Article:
Cerasorb® Dental M is an exciting development in bone regeneration that provides enhanced porosity for better resorption in most bone grafting and dental implant procedures.
new generation of pure-phase ß-tricalcium phosphate
unique interconnecting porosity that allows it to be completely resorbed while simultaneously creating new bone formation
bone quality comparable to autogenous bone, the gold standard for bone grafting techniques
Developed through 20 years of research, Cerasorb produces quality bone without having to harvest an autogenous graft or the risk of disease transmission from cadaveric bone—a growing concern for many patients and clinicians.
Cerasorb® has been the subject in over 150 leading scientific journals.
Cerasorb is used by leading implant dentists, oral and maxillofacial surgeons, and periodontists for a variety of clinical indications:
Sinus lifts and other bone grafting needs
Key features and benefits of the material:
Porosity: Cerasorb® M maintains about 65% porosity, allowing bone growth not only from the exterior surface, but from the extensive surface area within the granules.
Osteoconductive: The capillary effect of the blood mixed with Cerasorb® M promotes the osteoblasts to stimulate the initial matrix of bone formation or scaffolding.
Resorption: Cerasorb® M will quickly turn over to quality vital bone within 4-12 months depending on the location and size of the defect and the patient characteristics.
Cost effective: Cerasorb provides significant savings when compared to most biologically-based bone grafting materials.
Broad Usage for Grafting: The 3 different granule sizes cover virtually all dental indications.
Learn the benefits of using Cerasorb by attending a dental meeting or one of many workshops led by respected clinicians across the country.
What are the ingredients in Cerasorb?
Cerasorb consists only of calcium and phosphates. This new generation of pure-phase beta-tricalcium phosphate is specifically made to provide unique interconnecting porosity which encourages cell growth
For which grafting indications can I use Cerasorb?
Cerasorb can be used for virtually all oral surgical indications, including socket extractions, ridge augmentations, periodontal defects, sinus lifts and other bony defects. Clinicians describe the variety of indications in over 150 publications found in the Literature section.
What granule sizes of Cerasorb should I use in different indications?
Size Recommendations for Clinical Indications
150-500µm—Periodontal defects, socket extractions
500-1000µm—Ridge preservation & augmentation, sinus lifts
1000-2000µm—Large bony defects, cysts
How do I prepare Cerasorb?
Prepare the graft bed removing bone fragments and necrotic tissue. Then, the Cerasorb granules should be mixed with the patient’s fresh blood from the defect or with venous blood at about a 1/3 blood to 2/3 ratio. In addition, the patient’s PRP (Platelet-Rich-Plasma) may be admixed.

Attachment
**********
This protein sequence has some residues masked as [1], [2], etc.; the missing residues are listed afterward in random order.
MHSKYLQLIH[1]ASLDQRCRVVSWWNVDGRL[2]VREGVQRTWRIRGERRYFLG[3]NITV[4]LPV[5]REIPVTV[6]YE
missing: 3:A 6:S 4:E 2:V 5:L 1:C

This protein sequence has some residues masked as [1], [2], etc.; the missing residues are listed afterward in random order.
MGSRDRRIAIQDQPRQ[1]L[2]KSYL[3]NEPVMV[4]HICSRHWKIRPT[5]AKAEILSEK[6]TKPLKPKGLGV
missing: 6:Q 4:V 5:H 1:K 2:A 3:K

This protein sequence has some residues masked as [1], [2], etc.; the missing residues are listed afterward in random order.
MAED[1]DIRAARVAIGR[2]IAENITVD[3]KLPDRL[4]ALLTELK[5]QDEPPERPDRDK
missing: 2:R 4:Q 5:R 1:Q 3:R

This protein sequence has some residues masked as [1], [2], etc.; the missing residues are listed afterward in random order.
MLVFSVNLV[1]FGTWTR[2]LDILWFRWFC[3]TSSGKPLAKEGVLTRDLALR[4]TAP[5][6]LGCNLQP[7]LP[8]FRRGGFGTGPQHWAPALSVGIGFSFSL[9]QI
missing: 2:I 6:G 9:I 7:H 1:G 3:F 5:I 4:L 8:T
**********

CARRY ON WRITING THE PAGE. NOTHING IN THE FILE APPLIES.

It contains a high concentration of growth factors that promote angiogenesis and wound healing. For large defects Cerasorb M DENTAL can be admixed with autogenous spongiosa of comparable size. The bone defect should be completely filled with intact mixed granules, avoiding overfilling. The mucoperiosteal flaps can be sutured for primary closure or the surgeon may place a surgical dressing or membrane such as EpiGuide to keep the granule /blood mixture in place. The porous structure of Cerasorb gives excellent radio-opaqueness as it resorbs which allows the healing process to be monitored as the bone cells and blood vessels grow into the matrix.
Why is Cerasorb better than other synthetic bone grafting materials?
Because of its manufacturing process, Cerasorb is pure-phase β-TCP and does not contain other components such as hydroxyl apatite (HA) found in older ceramics, and thus, its resorption occurs completely, uniformly and parallel to the formation of new bone in the former defect.
Why is Cerasorb preferable to biologically-derived bone grafting products?
With Cerasorb, patient education and consent forms do not need to address problems involving allergic reactions or the potential risks of infection transmission from materials like bovine bone, processed bone matrix or cadaveric demineralized freeze-dried bone allograft.
Should I use Cerasorb in all extractions or only for sockets where implants will be placed?
Bone grafting with an osteoconductive material like Cerasorb should be used for all socket extractions, whether or not dental implant placement is planned. Not using GBR techniques can lead to a loss of the ridge in only a few years. Effective GBR techniques can minimize that loss.
How long will it take for Cerasorb to resorb and be incorporated into bone? How can I tell that the bone can support a dental implant?
In most situations, Cerasorb is completely resorbed in 4-12 months and its porous scaffold during that time helps the natural bone formation to occur. Due to the specially designed porosity, Cerasorb granules resorb gradually both from the outer surface and from within the material. In addition, the granules are radio-opaque, so clinicians can easily monitor the site’s status (see examples in clinical section).
Do I need to use a membrane for all grafting procedures or to keep Cerasorb in place?
Most clinicians prefer placing a membrane over the surgical site to protect the area and the osteogenesis process from disruption as it heals. A membrane can also help hold the Cerasorb granules in place but the unique polygonal shape of the granules will hold them together when properly prepared.